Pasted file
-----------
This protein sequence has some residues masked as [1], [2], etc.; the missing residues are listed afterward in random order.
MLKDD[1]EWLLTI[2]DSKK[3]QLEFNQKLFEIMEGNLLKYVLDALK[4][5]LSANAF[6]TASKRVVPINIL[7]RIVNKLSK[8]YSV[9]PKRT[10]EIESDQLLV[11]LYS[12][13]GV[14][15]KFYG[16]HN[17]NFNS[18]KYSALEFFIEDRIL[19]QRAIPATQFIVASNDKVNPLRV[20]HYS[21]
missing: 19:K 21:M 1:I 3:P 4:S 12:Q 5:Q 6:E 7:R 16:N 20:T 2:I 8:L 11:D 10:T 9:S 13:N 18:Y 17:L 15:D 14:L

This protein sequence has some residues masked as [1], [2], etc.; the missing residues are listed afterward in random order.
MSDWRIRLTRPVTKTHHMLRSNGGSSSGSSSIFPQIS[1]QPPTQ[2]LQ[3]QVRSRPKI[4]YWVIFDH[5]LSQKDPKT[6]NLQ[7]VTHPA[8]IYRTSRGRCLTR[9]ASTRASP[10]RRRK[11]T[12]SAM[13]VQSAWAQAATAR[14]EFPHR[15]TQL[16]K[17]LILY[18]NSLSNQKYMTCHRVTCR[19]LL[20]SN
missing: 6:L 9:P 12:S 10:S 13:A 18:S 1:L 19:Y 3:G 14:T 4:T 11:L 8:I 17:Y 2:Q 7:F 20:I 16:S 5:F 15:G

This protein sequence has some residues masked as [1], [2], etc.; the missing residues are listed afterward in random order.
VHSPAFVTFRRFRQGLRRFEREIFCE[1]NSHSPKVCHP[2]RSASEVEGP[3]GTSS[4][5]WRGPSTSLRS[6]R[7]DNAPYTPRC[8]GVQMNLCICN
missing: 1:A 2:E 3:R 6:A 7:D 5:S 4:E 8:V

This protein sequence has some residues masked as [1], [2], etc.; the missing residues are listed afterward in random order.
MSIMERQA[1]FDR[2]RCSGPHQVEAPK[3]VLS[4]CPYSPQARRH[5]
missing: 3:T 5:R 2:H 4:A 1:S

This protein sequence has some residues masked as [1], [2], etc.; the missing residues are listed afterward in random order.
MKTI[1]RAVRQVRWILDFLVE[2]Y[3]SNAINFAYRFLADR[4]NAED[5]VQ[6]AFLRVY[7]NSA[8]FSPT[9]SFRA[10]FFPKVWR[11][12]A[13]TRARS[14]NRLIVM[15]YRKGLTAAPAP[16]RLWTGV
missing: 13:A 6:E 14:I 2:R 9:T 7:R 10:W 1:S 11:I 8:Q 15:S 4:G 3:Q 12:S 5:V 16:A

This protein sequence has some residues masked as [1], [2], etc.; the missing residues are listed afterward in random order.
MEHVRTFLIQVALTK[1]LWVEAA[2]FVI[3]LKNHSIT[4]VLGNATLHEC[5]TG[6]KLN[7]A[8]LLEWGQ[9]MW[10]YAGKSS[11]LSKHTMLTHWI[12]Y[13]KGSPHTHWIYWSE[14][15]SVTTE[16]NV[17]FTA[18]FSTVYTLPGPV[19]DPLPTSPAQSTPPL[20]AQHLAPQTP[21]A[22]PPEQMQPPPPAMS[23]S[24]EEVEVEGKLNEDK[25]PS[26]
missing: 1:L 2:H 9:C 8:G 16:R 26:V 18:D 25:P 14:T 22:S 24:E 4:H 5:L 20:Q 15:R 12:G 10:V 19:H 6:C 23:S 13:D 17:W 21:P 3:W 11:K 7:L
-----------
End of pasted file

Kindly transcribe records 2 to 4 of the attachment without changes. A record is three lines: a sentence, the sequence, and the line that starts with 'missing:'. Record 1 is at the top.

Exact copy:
This protein sequence has some residues masked as [1], [2], etc.; the missing residues are listed afterward in random order.
MSDWRIRLTRPVTKTHHMLRSNGGSSSGSSSIFPQIS[1]QPPTQ[2]LQ[3]QVRSRPKI[4]YWVIFDH[5]LSQKDPKT[6]NLQ[7]VTHPA[8]IYRTSRGRCLTR[9]ASTRASP[10]RRRK[11]T[12]SAM[13]VQSAWAQAATAR[14]EFPHR[15]TQL[16]K[17]LILY[18]NSLSNQKYMTCHRVTCR[19]LL[20]SN
missing: 6:L 9:P 12:S 10:S 13:A 18:S 1:L 19:Y 3:G 14:T 4:T 11:L 8:I 17:Y 2:Q 7:F 20:I 16:S 5:F 15:G

This protein sequence has some residues masked as [1], [2], etc.; the missing residues are listed afterward in random order.
VHSPAFVTFRRFRQGLRRFEREIFCE[1]NSHSPKVCHP[2]RSASEVEGP[3]GTSS[4][5]WRGPSTSLRS[6]R[7]DNAPYTPRC[8]GVQMNLCICN
missing: 1:A 2:E 3:R 6:A 7:D 5:S 4:E 8:V

This protein sequence has some residues masked as [1], [2], etc.; the missing residues are listed afterward in random order.
MSIMERQA[1]FDR[2]RCSGPHQVEAPK[3]VLS[4]CPYSPQARRH[5]
missing: 3:T 5:R 2:H 4:A 1:S